Tuesday, June 10, 2008
Some of these just write themselves...
No mystery here how they manage to hit the high notes...
Quote of the day
"Free market" to me is like "Christian Science," except switch out God and throw in money.
Monday, June 09, 2008
Quote of the day
People are now talking about the ticket, Barack Obama and Hillary Clinton. And I think this would be the first, if you think about it, first combination of an African-American man and a white woman since, well, Michael Jackson.
Sunday, June 08, 2008
Robert Justman, 1926-2008
Geez, what a week.
Another major contributor to the Star Trek legacy, Robert H. Justman, 81, died May 28 from complications of Parkinson's disease.
Justman served in various producing roles since the 1950s on a number of landmark series, including The Adventures of Superman, Lassie, One Step Beyond, the original Outer Limits, and Mission: Impossible. He worked on both pilot episodes of the original Star Trek and was one of the series' key staffers, responsible for many of the daily decisions and operations on the set. Justman later was a producer of the pilot and a portion of the first season of Star Trek: The Next Generation, and is credited with championing the character of Captain Jean-Luc Picard and actor Patrick Stewart over objections from Gene Roddenberry.
"Bob Justman is one of the most amazing production men in the business," Stephen Whitfield wrote in his 1968 book, The Making of Star Trek. "He can flip through a script and in fifteen minutes tell you how long it will take to shoot it, and almost to the penny how much it will cost. He has a complete grasp of every facet of production, right down to how many cups of coffee the man should make every morning on the stage."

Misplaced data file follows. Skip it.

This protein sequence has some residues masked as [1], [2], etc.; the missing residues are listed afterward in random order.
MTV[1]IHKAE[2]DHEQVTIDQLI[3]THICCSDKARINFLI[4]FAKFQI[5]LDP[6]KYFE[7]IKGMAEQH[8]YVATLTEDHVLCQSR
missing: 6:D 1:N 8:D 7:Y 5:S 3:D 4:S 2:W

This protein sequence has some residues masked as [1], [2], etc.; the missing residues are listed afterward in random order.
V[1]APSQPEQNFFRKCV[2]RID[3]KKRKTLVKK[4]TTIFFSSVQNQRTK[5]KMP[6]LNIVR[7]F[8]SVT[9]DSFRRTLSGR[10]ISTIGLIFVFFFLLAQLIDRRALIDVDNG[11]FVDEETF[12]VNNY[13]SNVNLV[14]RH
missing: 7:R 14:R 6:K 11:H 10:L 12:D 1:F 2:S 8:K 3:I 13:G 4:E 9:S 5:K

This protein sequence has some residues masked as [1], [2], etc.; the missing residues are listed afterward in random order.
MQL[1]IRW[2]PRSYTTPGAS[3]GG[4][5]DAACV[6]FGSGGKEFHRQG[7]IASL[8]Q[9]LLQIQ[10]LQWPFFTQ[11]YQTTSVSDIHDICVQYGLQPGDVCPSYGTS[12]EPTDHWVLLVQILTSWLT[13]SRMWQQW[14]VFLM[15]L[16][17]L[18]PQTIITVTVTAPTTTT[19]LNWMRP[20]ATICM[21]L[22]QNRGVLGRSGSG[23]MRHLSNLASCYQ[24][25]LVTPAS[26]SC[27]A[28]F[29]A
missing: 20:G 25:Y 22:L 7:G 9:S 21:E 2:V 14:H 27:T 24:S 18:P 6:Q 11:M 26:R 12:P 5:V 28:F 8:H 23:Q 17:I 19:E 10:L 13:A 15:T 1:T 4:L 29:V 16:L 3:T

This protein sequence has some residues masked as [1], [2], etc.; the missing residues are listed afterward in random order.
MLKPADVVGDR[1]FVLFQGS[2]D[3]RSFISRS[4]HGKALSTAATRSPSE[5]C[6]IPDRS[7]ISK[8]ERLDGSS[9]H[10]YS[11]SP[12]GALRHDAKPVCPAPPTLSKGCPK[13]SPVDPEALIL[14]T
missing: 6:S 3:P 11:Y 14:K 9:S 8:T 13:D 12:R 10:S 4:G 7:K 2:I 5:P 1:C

He had a unique method of getting Gene Roddenberry to finish rewrites for the next day's shooting schedule:
"In desperation, [Justman] walked into Gene Roddenberry's office, climbed up on top of his desk, and stood there loudly declaring he would not move one inch until Gene finished the rewrite on the scene. And he stood there until Gene finished. He then accepted the new scene with thanks, jumped off the desk and walked out of the office. For quite a while after that it was common site to see Bob Justman standing on top of Gene Roddenberry's desk waiting for him to finish rewriting a scene so he could hurry down to the set and give it to the director."
Justman's sense of humor was legendary. In response to a rather pompous Roddenberry memo directing the staff to refer to props by their real names rather than calling them "Feinbergers" (after prop man Irving Feinberg), Justman told Roddenberry in a memo: